Monday, 4 June 2012

A prince among bishops

Despite a busy schedule, Bishop Mark Davies generously drove from Shrewsbury to North Norfolk to join the National Association of Catholic Families' Walsingham Pilgrimage for the second year in a row. After celebrating Mass, he met with an audience of NACF parents and answered questions on topics ranging from the new evangelisation to Catholic education to the ways to avoid teenage lapsation. +Davies was, as ever, wise, humble and courageous - exactly what one would hope a Bishop to be. A holy Bishop. He received a standing ovation before leaving to bless the various children's groups and return to his diocese and busy schedule.

The homily that Bishop Davies gave is worth reproducing in full - and I have done so below with a link to the Diocese of Shrewsbury website. As every word is carefully chosen and not a syllable is wasted, it would be impossible to represent the importance of this homily with selective quotations. Please read it and then pray for this courageous shepherd.

‘The Future of Humanity Passes by Way of the Family’ 
Homily for the National Association of Catholic Families 
National Shrine of Our Lady of Walsingham 
“The future of humanity passes by way of the family” 
 We gather during this celebration of Her Majesty Queen Elizabeth II’s Diamond Jubilee. We rejoice with many today not only in the Queen’s constitutional role carried out with unfailing dedication but also in her Christian witness of faith and prayer. However, it is significant that a family stands always at the centre of our constitution, at the heart of our national life. The Crown passes by way of a family! It was, of course, in this Norfolk countryside almost a millennium ago that a simple house was built to remind all generations of the centrality and holiness of the family revealed by God’s plan in the Holy Family of Nazareth. True, it was a monarch, King Henry VIII, not noted for his reverence for marriage, who saw both house and shrine destroyed four centuries ago. Yet Walsingham has now visibly returned in its Catholic and Anglican witness. Here we will always be reminded in Blessed John Paul II’s unforgettable words that, “the future of humanity passes by way of the family” (Familaris Consortio n. 86). It is a self-evident truth which too often is obscured in our consciousness today that the future of humanity, the future of society, depends on the family.
The Deputy Prime Minister was recently reported as saying he could not understand why Christians and other people of faith saw a legal redefinition of marriage as a matter of conscience: it would not he claimed impinge on religious freedoms. Experience, of course, might make us cautious of such assurances, even those given by a Deputy Prime Minister, that this agenda will not threaten religious freedom. However, our concern is not only with religious freedom but also with the enormous good which marriage represents as foundational to family-life. Today we see a government, without mandate, disposing of any credible consultation, seeking to impose one of the greatest acts of “social engineering” in our history by uprooting the legal definition of marriage. Marriage lies at the very foundation of the family. For all generations to follow one generation of politicians is setting out to demolish in the name of an “equality agenda” the understanding of marriage that has served as the timeless foundation for the family. The government is seeking to do this at the very moment when marriage as an institution has been more weakened than ever before. Yet it asks: why are people of faith concerned?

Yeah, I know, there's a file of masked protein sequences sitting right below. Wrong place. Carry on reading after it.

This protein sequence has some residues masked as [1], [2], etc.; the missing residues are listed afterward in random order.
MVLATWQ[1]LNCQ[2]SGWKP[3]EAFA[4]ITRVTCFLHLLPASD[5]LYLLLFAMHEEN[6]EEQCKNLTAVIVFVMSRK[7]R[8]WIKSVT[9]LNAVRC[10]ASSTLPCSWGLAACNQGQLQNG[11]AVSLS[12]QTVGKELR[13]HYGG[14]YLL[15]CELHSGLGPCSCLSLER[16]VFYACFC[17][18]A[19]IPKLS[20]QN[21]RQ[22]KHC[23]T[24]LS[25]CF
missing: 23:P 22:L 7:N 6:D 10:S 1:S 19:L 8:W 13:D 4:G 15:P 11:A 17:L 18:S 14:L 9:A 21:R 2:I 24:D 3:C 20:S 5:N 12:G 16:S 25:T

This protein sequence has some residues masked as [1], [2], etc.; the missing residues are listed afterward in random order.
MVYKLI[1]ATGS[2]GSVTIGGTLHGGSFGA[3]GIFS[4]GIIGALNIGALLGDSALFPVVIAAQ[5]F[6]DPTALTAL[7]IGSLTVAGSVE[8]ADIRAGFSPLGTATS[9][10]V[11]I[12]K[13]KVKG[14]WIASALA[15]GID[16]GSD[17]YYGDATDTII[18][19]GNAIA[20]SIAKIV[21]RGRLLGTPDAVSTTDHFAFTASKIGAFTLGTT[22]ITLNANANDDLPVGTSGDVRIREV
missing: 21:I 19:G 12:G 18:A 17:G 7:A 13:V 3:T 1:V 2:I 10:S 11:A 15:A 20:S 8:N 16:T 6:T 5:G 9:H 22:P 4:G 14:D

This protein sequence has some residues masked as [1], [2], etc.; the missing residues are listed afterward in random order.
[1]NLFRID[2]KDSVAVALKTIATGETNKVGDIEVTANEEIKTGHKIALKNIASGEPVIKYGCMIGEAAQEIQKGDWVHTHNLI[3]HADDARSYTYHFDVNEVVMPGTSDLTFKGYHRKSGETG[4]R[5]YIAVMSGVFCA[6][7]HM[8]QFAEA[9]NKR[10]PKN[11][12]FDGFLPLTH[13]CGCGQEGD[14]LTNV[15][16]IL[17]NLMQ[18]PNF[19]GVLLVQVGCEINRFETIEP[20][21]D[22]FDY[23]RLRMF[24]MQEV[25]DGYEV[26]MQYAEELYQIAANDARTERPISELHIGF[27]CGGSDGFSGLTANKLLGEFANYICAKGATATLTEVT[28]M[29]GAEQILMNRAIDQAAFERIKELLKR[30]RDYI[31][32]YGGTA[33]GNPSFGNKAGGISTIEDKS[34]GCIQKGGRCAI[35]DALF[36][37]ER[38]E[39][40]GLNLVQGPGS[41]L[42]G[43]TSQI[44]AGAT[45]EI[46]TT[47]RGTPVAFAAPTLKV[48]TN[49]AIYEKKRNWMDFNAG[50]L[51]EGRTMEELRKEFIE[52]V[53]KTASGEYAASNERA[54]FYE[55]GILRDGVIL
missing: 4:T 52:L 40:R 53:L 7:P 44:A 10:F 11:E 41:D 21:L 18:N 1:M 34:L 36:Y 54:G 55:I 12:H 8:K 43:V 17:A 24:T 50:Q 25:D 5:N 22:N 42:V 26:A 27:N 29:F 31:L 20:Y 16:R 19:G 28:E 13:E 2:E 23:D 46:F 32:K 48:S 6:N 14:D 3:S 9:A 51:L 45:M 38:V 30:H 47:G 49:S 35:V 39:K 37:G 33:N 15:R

One of England’s greatest and clearest thinkers the now Blessed John Henry Newman famously distinguished what he called “notional assent” from “real assent.” It seems that most people in public life give a notional assent to the value of the family as that first and vital cell of society – and never more so than in those moments of social disturbance such as the riots of last summer. However, what is needed is not just a notional agreement to the importance of family but a real assent to the place of the family in our society as securing the well-being of generations to come. This involves the recognition of what marriage uniquely is. A recognition comes not only from faith but from reason which clearly sees that it is from the family that “citizens come to birth and it is with within the family that they find the first school of the social virtues which are the animating principle of the existence and development of society itself” (Familaris Consortio n 42). In this way it is in the family that the future of society will be decided. So far from weakening and confusing the foundation of the family we invite our political leaders to give back to the institution of marriage and the family the recognition and confidence it deserves.
Here in Walsingham where across so many centuries of our history the sacredness of marriage and family were recognised in the example of the Holy Family of Nazareth, we wish to affirm in the words of Blessed John Paul II that “the Creator of all things has established marriage as the beginning and basis of human society” (Familaris Consortio 42)). May the gift of marriage and the family be held sacred by us all for the sake of every generation to come. 

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